Liberal Education

From the Editor

Is it my imagination, or is time moving faster? How often I've thought this-even tossed it off in conversation. Imagination's tricks appear in living color in "A Midsummer Night's Dream," as they do in all theater and the arts. In the My View section of this issue, Molly Smith talks implicitly about imagination in the art of the theater and how it crosses-even breaks through-boundaries.

Smith says, "Like the scientist, there is a drive to invent." While we think of imagination and invention as the engines driving the arts and science, most endeavors have the same genesis. At the Annual Meeting, ideas were given in reasoned and persuasive presentations, many with graphic accompaniments in Power Point and handouts. To imagine how things could be and to create visions of new possibilities, whether in liberal education or in bringing about social change, are rooted in the imaginative process.

One of the surprises on campus has always been the imaginative ways students, at their best, can rise to challenges of all sorts. When students are mobilized to effect a program or election or social event, do a presentation or deliver an address, they demonstrate the power of imagination in seeing and doing the task purposefully, with freshness, often with wit and originality.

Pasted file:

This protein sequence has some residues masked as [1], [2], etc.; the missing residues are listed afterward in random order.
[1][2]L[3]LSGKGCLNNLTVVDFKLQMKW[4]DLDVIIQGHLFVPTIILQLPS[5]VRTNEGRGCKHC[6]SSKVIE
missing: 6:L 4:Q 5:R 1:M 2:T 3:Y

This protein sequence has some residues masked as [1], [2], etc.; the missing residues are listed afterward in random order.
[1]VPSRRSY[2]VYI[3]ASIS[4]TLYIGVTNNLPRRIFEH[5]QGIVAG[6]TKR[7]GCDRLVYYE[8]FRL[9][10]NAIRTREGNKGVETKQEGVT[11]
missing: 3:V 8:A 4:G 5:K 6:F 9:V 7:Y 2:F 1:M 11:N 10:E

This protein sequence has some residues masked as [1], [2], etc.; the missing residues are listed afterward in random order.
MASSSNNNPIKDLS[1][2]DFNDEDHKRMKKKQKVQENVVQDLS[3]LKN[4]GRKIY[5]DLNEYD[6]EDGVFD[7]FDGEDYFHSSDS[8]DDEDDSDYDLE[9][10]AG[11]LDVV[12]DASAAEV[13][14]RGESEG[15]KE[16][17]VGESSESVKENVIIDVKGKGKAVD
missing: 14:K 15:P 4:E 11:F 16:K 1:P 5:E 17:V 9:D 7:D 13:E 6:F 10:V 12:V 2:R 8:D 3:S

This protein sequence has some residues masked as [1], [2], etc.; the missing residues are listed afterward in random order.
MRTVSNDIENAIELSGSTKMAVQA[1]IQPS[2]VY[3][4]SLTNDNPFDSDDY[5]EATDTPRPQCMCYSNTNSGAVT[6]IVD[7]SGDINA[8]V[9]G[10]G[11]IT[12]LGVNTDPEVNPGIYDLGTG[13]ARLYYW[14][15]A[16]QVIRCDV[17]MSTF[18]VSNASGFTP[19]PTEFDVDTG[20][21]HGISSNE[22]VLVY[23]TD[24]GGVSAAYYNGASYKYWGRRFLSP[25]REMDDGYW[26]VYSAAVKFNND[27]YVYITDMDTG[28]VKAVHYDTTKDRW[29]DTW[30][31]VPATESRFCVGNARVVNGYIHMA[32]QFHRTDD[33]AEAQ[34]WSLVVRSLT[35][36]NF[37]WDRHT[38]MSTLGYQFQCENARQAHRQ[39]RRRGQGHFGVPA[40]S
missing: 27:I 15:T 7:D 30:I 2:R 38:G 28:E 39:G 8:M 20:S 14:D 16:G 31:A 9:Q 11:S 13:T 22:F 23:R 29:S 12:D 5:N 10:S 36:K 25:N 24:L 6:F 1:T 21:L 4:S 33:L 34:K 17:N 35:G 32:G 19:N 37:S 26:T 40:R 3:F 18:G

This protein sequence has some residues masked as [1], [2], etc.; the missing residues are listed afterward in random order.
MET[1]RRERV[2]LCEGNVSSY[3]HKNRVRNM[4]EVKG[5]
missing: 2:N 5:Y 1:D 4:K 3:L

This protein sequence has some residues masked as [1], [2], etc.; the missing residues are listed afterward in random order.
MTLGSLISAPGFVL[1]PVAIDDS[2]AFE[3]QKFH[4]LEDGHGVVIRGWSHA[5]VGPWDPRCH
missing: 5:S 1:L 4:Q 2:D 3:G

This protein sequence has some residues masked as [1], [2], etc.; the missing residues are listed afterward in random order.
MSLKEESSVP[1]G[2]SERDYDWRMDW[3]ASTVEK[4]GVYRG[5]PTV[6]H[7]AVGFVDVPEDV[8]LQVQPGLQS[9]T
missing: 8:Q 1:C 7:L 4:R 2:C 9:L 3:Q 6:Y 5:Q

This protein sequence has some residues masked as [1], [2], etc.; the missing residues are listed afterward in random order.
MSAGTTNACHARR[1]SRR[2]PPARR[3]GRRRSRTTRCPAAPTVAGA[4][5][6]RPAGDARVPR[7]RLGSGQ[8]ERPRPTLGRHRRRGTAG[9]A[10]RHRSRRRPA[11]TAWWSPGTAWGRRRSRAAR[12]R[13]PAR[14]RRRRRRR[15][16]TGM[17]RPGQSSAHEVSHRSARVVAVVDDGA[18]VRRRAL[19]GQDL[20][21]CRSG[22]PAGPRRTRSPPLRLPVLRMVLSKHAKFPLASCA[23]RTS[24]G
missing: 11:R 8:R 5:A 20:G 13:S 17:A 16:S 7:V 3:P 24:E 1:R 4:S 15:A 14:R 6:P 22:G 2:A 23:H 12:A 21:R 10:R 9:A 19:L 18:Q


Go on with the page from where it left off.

At the Annual Meeting, a panel of student activists, one of whose voices can be heard in Vincent Pan's talk excerpted here, spoke with passion about the envisioned world that motivates their political and social action. Out of their experience, shards of meaning have combined into an imagined future, a hope, and an impetus to make real-to realize-their vision. The young see visions, and all of us dream dreams.

Ambassador Joseph's dream is a world going beyond private virtue to the macroethics of public values to bring about reconciliation of societal divisions. Barber, in a prophetic voice, shows the pernicious effects of consumerism, first, on the young, on society, and as well on the global community. A better way is implicitly imagined in his analysis. And Molly Smith notes that "artists are constantly pushing and evaluating these boundaries with their creative work." It seems fair to say that education, an art and a science, enacts such creative, even visionary, work on behalf of students and the changing world.

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